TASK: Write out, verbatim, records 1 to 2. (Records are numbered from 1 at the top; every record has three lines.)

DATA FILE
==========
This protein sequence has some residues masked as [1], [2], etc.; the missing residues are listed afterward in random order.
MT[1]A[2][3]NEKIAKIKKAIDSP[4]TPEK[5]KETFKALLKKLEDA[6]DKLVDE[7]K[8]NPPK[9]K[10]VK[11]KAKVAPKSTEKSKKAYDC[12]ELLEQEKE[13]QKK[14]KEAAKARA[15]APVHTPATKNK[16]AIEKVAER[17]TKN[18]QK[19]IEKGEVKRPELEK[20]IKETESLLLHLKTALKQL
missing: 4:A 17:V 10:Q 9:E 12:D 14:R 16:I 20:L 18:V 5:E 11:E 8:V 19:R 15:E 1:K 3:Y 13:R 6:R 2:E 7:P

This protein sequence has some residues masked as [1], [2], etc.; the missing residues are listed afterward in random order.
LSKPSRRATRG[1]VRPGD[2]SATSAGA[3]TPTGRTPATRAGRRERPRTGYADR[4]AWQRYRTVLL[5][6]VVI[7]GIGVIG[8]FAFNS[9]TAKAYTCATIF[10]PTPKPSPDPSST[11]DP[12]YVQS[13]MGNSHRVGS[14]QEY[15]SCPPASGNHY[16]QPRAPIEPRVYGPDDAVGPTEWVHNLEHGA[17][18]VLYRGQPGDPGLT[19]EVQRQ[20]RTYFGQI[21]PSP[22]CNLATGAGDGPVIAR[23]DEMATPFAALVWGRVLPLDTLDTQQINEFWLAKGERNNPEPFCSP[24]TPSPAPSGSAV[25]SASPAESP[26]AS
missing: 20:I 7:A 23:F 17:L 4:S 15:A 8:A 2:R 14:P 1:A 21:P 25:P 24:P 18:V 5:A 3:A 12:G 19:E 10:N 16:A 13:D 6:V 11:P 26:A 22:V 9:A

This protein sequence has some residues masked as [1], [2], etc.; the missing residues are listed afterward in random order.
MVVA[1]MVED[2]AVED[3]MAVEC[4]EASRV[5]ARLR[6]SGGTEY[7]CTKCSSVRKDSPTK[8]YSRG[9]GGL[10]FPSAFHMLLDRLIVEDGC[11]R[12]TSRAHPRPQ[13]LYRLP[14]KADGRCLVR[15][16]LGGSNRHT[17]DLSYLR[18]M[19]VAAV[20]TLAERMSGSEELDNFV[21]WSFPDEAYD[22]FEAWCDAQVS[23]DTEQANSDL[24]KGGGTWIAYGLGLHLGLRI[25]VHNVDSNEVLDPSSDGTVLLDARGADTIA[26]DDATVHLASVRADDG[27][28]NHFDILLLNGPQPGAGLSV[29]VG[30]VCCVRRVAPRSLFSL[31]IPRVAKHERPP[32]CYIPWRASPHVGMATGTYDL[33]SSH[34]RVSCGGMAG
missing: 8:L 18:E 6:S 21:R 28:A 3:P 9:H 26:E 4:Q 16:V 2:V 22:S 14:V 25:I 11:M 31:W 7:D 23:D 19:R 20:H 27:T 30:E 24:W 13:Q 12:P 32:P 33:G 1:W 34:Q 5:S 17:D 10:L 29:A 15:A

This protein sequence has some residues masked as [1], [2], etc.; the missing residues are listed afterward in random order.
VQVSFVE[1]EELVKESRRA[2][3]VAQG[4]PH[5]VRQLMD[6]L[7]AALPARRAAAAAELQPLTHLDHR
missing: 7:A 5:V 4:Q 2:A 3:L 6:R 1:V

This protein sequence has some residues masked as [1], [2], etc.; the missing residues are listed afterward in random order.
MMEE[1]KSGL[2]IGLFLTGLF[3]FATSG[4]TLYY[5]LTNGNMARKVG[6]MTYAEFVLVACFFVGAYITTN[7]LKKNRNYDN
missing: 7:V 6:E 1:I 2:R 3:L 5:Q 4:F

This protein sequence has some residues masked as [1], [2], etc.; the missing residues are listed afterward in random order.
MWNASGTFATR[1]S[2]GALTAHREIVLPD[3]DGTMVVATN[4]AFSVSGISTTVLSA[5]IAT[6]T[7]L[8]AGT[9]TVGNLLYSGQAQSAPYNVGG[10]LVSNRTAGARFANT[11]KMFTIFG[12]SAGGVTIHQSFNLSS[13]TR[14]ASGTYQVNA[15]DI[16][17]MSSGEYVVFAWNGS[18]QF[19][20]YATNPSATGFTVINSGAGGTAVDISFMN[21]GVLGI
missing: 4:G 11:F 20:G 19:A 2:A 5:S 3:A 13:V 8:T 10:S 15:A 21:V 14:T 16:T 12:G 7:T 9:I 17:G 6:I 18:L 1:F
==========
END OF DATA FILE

This protein sequence has some residues masked as [1], [2], etc.; the missing residues are listed afterward in random order.
MT[1]A[2][3]NEKIAKIKKAIDSP[4]TPEK[5]KETFKALLKKLEDA[6]DKLVDE[7]K[8]NPPK[9]K[10]VK[11]KAKVAPKSTEKSKKAYDC[12]ELLEQEKE[13]QKK[14]KEAAKARA[15]APVHTPATKNK[16]AIEKVAER[17]TKN[18]QK[19]IEKGEVKRPELEK[20]IKETESLLLHLKTALKQL
missing: 4:A 17:V 10:Q 9:E 12:D 14:R 16:I 20:L 18:V 5:E 11:E 8:V 19:R 15:E 1:K 3:Y 13:R 6:R 2:E 7:P

This protein sequence has some residues masked as [1], [2], etc.; the missing residues are listed afterward in random order.
LSKPSRRATRG[1]VRPGD[2]SATSAGA[3]TPTGRTPATRAGRRERPRTGYADR[4]AWQRYRTVLL[5][6]VVI[7]GIGVIG[8]FAFNS[9]TAKAYTCATIF[10]PTPKPSPDPSST[11]DP[12]YVQS[13]MGNSHRVGS[14]QEY[15]SCPPASGNHY[16]QPRAPIEPRVYGPDDAVGPTEWVHNLEHGA[17][18]VLYRGQPGDPGLT[19]EVQRQ[20]RTYFGQI[21]PSP[22]CNLATGAGDGPVIAR[23]DEMATPFAALVWGRVLPLDTLDTQQINEFWLAKGERNNPEPFCSP[24]TPSPAPSGSAV[25]SASPAESP[26]AS
missing: 20:I 7:A 23:F 17:L 4:S 15:A 8:A 2:R 14:P 1:A 21:P 25:P 24:P 18:V 5:A 3:A 12:G 19:E 10:N 16:A 13:D 6:V 11:P 26:A 22:V 9:A